Privacy would have to be a key feature to bring voting onto the blockchain, which is a big problem in traditional blockchains, where user data could become public onchain.
By utilizing confidential smart contracts, we can maintain the integrity and power that blockchain can bring to voting — and solve privacy issues. A confidential dApp, built on Sapphire, can implement confidential smart contracts for voting.
This dApp would ensure everyone’s vote is private, with only vote totals released publicly. Additionally, the dApp would hide the current vote totals of each candidate until the voting period ended.
How Sapphire can help
To still have the power of blockchain and smart contracts in Web3, we need to ensure privacy and empower confidentiality to protect individual data. At Oasis, we understand this is the missing piece of the puzzle and is one of the reasons we built the Sapphire ParaTime.
There are other ways to keep data private in smart contract execution on chains like Ethereum, but they require actions that may inhibit the integrity of the public blockchain — for example, confidentiality solutions where the information is taken off-chain. These are insufficient and would not enable full trust in a dApp used for voting.
Sapphire empowers confidential smart contracts with cryptographic integrity to ensure that participants are certain that the smart contract is exactly what they agreed to use and that it has not been tampered with or is publicizing their private information. It also allows for developers to pivot from Ethereum in a matter of minutes to experience these confidentiality solutions
Once smart contracts are kept private with Oasis’s technology, developers can take advantage of the extremely scalable infrastructure while maintaining the security and integrity of their data.
Confidential smart contracts allow data to be kept private, even from the node operators, so that users are assured that their information remains private, but smart contracts can still be executed.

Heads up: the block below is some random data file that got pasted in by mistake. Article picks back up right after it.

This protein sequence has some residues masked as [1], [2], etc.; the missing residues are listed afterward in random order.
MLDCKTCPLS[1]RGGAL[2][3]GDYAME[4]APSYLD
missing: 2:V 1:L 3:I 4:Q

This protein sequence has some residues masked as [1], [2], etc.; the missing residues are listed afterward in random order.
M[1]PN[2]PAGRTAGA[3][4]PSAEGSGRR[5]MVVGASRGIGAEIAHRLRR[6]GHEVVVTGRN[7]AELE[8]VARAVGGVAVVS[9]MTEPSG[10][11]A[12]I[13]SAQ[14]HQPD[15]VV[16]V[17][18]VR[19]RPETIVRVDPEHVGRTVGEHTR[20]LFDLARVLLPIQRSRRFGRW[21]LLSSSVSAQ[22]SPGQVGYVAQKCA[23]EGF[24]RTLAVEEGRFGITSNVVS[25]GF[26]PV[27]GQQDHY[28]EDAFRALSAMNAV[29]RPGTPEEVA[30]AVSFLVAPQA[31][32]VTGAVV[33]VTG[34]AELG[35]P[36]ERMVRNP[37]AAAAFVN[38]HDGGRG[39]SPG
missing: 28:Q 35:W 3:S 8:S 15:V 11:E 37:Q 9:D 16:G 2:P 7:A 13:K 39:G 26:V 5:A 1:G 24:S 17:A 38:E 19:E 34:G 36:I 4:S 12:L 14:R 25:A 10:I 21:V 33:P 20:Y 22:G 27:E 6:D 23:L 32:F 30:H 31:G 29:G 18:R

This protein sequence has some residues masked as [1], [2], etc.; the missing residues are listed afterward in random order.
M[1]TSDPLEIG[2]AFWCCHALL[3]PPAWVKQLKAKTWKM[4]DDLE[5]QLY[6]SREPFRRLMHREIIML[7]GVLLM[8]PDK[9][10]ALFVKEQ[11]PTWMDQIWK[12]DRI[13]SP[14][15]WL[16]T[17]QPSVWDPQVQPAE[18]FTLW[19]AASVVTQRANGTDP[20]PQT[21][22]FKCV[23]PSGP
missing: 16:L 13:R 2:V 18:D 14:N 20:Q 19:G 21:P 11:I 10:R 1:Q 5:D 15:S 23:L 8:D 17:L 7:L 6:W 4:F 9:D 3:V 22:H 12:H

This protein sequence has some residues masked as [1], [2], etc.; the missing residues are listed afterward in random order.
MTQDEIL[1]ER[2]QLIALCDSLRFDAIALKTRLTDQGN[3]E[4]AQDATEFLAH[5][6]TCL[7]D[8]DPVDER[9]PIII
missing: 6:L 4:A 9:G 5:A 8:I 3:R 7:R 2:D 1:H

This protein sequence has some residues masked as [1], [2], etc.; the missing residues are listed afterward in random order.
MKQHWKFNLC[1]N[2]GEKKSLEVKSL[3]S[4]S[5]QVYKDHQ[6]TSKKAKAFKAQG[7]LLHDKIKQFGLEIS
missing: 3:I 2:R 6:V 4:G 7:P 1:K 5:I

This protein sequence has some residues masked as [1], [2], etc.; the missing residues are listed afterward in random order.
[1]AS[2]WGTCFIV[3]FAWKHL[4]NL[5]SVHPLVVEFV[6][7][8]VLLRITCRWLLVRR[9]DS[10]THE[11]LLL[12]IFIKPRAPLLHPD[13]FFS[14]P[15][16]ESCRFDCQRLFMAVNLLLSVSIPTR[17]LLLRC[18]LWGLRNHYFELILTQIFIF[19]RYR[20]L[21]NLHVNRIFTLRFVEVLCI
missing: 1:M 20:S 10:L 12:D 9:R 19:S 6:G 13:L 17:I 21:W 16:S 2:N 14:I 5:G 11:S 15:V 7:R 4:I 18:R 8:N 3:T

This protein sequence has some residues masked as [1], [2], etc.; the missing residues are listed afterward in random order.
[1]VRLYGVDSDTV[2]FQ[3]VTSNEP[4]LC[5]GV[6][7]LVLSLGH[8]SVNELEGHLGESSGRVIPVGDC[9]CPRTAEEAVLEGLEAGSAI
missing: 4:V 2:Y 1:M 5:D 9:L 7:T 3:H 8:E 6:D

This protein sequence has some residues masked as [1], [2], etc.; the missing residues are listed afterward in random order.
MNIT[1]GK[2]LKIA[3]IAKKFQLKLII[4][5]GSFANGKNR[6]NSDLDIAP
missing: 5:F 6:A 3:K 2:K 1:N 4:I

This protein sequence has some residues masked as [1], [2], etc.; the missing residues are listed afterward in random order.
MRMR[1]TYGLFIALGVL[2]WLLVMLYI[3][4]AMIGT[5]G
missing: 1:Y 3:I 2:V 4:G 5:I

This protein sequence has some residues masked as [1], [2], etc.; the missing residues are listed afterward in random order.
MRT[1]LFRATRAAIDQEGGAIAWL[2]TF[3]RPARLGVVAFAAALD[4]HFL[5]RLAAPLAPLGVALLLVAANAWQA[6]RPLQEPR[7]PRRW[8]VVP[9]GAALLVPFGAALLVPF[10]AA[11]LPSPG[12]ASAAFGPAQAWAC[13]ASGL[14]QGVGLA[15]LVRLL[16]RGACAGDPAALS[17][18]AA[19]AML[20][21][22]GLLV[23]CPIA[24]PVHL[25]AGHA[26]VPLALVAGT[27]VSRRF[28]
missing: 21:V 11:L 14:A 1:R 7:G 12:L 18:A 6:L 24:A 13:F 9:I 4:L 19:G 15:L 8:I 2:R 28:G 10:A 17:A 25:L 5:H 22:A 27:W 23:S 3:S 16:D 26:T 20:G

How Oasis’s smart contracts work
In a confidential ParaTime like Sapphire, nodes are required to use a secure computing technology called a Trusted Execution Environment (TEE). With the use of key management, encrypted data goes into the Secure Enclave along with the smart contract, where the data is decrypted, processed by the smart contract, and then encrypted before it is sent out.
This process ensures that data remains confidential and is not disclosed to the node operators or application developers. Other secure compute technology, such as Zero-Knowledge Proofs (ZKPs), can also be used to execute private smart contracts. The interchangeability of secure compute technology is an additional example of modularity and value proposition at the ParaTime Layer on Oasis.
Why confidential smart contracts can bring blockchain into Web3
Blockchain is a revolutionary technology, but it is also in its second decade of existence at a time when the digital space moves very fast. Some of the advancements made by the technology are already outdated.
The Cambridge-Analytica Scandal had not even broken when Bitcoin, and thus blockchain, was created. This scandal thrust user data and the need for privacy into the limelight. In the past decade, the desire for user privacy has grown exponentially while blockchain is still lagging in addressing it.
At Oasis, we understand that privacy is a core pillar of Web3 that has evolved in the last decade. We also understand that blockchain has a long way to go and has much potential to scale. However, to ensure blockchain scales to Web3, we need a privacy solution that maintains blockchain integrity with user data sovereignty.
Confidential smart contracts are one major puzzle piece that makes Web3 possible. Having an EVM runtime that offers the potential to build these smart contracts is also the most direct and powerful way to bring blockchain into Web3.